Toronto's Global Climate Strike goes down on September 27, and protesters will be walking out of offices and schools to demand action on climate change.
And while a few universities and the Toronto District School Board have said they won't discourage students from participating, none of them have actually cancelled classes.
But some U of T students and faculty are trying to change that.
Around 2,500 people from the university, including students, faculty, staff, librarians and alumni have signed and released an open letter urging the school to cancel all operations during the strike tomorrow.
If you're at U of T, please sign our open letter calling on the administration to do more to support Friday's #ClimateStrike and the march at Queen's Park. We should cancel classes and get out on the street with our students!https://t.co/olfSSQkXjx— Steve Easterbrook (@SMEasterbrook) September 23, 2019
"This is a critical moment in the campaign to push for more immediate and meaningful action to fight dangerous climate change," the letter states.
"We wish to lend our voices and our active support to the general strike. We are committed to standing in solidarity with the young people who have helped to create this moment, and we are conscious of our responsibility to show them leadership in turn."
Specifically, the letter calls on University of Toronto President Meric Gertler and the rest of the administration on all three U of T campuses to implement university-wide closures from 10 a.m. to 4:00 p.m. on Friday, September 27th.
Most other Toronto schools have taken the same approach of not discouraging students from attending, but also not cancelling classes.
Last week, the TDSB released a statement about it on their website.
"As always, students under the age of 18 require parental permission to leave class. Any students who are not in attendance at school will be marked absent. As is the case with all absences where parental permission has been granted, the absence will be deemed 'explained,'" they said.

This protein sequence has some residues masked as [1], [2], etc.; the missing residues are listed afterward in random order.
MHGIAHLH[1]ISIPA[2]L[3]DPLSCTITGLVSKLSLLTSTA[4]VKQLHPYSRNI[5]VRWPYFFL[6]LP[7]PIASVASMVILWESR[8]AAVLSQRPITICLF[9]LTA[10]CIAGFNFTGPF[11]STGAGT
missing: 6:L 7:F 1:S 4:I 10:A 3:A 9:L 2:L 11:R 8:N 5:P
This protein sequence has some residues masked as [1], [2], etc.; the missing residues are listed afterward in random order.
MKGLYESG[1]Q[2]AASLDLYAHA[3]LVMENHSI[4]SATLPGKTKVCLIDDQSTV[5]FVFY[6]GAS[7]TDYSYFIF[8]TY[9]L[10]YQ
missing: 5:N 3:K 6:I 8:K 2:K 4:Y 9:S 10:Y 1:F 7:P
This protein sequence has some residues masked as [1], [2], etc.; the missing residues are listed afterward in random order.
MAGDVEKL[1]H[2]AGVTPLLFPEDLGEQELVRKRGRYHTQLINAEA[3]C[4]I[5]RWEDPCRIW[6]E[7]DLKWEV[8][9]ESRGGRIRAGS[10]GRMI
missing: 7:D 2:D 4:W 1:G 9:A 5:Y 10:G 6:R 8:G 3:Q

"To ensure students receive no academic penalty for taking part in the rally, we have also asked our schools to avoid scheduling tests and other assessments on that day."
Ryerson University also released a statement about the strike, saying "students who wish to participate in Climate Day of Action activities are asked to speak with their instructors in advance about making alternative arrangements to receive course content, or to make up missed tests, exams, or class assignments."
They also said they strongly encourage "faculty and contract lecturers to be flexible in accommodating Ryerson students who wish to participate in events on Friday."
York University is taking the same stance, saying members of the York community who wish to participate in the Climate Day of Action activities during school hours will be accommodated wherever possible.
Like other schools, the deans of multiple faculties at U of T have asked instructors to be flexible when it comes to assignments and deadlines during the strike, but at this point it seems like they'd be more likely to shut down for a snow day than for the climate crisis.
by Mira Miller via blogTO